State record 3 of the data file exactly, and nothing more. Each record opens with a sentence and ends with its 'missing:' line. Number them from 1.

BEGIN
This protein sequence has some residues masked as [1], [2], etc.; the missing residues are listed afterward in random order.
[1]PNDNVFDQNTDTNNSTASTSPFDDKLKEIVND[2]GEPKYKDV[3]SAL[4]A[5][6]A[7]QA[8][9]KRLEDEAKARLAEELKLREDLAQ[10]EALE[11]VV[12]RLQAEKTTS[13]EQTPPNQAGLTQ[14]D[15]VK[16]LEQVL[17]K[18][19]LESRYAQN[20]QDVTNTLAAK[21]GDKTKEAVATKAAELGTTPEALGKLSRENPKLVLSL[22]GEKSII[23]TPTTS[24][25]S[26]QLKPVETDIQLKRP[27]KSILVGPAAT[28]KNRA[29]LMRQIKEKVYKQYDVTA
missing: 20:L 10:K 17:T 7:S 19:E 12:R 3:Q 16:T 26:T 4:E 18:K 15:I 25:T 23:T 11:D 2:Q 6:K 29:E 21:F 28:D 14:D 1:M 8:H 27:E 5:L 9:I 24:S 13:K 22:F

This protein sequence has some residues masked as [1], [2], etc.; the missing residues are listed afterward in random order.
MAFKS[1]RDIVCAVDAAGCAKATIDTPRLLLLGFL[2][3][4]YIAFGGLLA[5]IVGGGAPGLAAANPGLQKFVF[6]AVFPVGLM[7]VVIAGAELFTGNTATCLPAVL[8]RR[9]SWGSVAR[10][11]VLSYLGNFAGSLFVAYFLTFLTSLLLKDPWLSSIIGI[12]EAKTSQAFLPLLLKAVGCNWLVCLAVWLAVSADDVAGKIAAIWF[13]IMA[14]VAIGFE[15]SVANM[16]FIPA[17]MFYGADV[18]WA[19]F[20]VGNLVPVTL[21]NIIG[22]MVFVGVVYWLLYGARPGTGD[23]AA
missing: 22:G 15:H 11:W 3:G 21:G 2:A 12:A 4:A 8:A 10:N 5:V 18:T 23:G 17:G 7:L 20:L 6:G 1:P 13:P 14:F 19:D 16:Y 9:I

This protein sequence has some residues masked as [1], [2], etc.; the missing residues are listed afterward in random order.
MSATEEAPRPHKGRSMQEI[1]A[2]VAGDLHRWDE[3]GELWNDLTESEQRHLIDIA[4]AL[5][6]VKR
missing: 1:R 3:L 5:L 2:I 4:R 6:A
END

This protein sequence has some residues masked as [1], [2], etc.; the missing residues are listed afterward in random order.
MSATEEAPRPHKGRSMQEI[1]A[2]VAGDLHRWDE[3]GELWNDLTESEQRHLIDIA[4]AL[5][6]VKR
missing: 1:R 3:L 5:L 2:I 4:R 6:A